WASHINGTON — Pediatricians acknowledge it’s a confusing time for parents. The messaging early on in the pandemic was to stay away from doctors’ offices unless its an emergency. Now doctors say we’re past that panic, but still as many as 80% of children are not being taken to the doctor.
Dr. Rupin Thakkar works at Swedish Pediatrics in Edmonds. He is concerned not enough children are coming in for their check-ups and immunizations.
“Our fear right now is we could end up with an outbreak of something like measles, whooping cough or meningitis already in the midst of a pandemic,” said Thakkar. “Those diseases are even more serious for kids to get and more deadly than coronavirus."
According to the Washington State Department of Health Immunizations, immunization rates for children 18 and under were down 30% in March, compared to the previous year. In April, they were down 42%.
With immunization rates dropping across the country, warnings were issued by both the Department of Health and the Centers for Disease Control, and Prevention.
Dr. Elizabeth Meade is the president of the Washington Chapter of the American Academy of Pediatrics, and chief of pediatrics at the Swedish Medical Center in Seattle.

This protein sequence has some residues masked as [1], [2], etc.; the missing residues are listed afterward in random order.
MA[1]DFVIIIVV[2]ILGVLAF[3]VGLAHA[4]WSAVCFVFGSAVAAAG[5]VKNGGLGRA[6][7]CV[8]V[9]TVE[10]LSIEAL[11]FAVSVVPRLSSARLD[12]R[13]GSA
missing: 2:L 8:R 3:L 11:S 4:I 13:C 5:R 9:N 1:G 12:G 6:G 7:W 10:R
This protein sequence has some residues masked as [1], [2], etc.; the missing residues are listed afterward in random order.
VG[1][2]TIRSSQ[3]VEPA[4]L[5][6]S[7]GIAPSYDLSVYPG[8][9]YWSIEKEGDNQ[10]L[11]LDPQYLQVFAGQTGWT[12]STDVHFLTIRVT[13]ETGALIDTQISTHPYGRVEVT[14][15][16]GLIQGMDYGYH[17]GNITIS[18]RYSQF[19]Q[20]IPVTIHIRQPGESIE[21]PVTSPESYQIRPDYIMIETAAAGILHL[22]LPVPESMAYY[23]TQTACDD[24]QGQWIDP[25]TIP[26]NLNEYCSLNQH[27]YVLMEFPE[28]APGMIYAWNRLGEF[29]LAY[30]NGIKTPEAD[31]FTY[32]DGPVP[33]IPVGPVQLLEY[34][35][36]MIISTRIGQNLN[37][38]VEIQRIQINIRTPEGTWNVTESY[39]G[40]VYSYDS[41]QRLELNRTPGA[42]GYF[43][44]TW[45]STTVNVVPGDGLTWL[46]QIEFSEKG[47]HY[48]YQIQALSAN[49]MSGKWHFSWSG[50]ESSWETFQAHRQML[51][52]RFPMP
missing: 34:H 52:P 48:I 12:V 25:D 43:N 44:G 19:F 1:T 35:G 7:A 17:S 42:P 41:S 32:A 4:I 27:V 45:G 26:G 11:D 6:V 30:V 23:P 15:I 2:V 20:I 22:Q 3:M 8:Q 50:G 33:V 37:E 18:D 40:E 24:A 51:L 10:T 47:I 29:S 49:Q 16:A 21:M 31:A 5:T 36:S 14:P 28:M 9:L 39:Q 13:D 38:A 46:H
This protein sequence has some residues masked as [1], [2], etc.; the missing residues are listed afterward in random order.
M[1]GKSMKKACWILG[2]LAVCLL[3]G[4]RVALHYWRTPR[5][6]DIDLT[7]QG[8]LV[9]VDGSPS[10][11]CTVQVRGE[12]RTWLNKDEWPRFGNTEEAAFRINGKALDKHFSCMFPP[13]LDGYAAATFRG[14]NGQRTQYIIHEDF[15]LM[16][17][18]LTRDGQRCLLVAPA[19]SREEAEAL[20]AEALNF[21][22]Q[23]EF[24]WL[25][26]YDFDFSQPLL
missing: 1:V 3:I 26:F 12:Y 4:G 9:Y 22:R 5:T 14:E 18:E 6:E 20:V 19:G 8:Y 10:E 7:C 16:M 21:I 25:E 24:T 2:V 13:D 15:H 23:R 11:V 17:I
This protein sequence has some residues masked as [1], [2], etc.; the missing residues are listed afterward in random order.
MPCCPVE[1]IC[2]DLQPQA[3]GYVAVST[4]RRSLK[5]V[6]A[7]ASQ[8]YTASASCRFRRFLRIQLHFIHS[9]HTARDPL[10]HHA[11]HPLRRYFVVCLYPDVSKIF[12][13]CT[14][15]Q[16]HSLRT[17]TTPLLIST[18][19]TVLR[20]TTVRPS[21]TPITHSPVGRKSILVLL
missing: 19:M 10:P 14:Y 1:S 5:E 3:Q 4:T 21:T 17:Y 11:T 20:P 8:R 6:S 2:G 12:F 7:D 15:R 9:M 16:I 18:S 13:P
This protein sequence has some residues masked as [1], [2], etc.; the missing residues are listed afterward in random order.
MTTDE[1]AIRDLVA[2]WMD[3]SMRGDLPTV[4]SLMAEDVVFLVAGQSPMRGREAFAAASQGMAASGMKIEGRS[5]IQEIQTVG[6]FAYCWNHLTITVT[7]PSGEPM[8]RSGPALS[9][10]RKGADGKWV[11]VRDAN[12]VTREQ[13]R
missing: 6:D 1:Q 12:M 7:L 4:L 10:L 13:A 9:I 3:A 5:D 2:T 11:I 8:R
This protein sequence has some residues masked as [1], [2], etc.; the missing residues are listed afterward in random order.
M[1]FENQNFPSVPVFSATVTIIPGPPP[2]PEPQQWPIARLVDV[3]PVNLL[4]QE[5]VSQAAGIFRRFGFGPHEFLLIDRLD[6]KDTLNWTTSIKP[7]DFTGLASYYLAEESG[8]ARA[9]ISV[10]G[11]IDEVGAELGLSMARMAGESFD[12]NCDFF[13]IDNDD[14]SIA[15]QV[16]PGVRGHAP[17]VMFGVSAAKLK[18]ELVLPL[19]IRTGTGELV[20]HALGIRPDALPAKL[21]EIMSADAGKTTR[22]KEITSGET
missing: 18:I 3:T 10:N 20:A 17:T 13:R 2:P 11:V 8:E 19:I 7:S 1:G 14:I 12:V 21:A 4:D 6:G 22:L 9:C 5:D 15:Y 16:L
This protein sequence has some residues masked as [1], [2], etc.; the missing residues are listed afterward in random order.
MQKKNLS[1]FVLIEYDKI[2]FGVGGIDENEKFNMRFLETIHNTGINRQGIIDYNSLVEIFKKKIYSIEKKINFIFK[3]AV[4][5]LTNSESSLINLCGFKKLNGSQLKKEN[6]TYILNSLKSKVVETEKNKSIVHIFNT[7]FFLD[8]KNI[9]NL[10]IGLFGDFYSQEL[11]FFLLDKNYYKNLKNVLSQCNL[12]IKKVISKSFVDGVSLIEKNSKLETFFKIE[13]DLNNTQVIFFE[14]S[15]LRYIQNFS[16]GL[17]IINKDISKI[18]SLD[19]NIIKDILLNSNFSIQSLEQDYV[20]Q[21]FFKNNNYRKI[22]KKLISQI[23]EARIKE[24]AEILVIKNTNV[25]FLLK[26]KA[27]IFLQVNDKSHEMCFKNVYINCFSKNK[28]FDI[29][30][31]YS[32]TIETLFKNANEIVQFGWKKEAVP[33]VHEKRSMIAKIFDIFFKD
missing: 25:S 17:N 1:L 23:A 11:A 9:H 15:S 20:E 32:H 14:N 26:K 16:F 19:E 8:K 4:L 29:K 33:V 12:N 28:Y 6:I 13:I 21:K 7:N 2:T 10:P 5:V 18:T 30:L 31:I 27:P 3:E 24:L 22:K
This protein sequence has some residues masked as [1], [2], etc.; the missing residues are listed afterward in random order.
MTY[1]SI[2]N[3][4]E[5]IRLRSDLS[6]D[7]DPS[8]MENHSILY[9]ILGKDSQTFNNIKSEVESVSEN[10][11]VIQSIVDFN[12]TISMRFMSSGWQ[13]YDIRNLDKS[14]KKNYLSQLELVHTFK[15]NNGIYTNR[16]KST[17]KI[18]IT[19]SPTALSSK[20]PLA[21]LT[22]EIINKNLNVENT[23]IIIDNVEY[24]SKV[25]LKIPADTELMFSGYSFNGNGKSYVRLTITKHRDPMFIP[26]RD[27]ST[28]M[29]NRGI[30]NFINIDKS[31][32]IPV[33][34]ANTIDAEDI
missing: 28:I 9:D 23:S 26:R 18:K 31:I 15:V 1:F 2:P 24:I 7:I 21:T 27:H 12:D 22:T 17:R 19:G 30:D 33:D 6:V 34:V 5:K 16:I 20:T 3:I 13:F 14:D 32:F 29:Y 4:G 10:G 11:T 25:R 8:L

“Even a small drop in those numbers can really cause vaccine-preventable diseases to reoccur,” said Meade. “The reality is at this point I think preventable diseases are a bigger risk to the health of young kids than COVID-19.”
They are most worried about vaccinations given before age 2, including measles, whooping cough, meningitis, and tetanus, and the boosters that follow before kindergarten and middle school.
Meade wants parents to know many steps are being taken to make it safe to go see their pediatricians. She says many offices are doing well visits, infant and newborn visits, only in the morning and having sick kids come in the afternoon. The offices are cleaned thoroughly before the next day.
Also, patients don’t wait in waiting rooms, added Meade. They wait in their cars and are taken right to the examination rooms. Immunizations can even happen outside, with your child in the car.
“People really need to get back to accessing that care so we don’t face new health challenges for these children,” said Meade, adding the best thing parents can do is to call their children’s pediatricians to ask about their care.
Many visits can be handled with a video call and if necessary, a short in-person visit for vaccines or other tests, she added.
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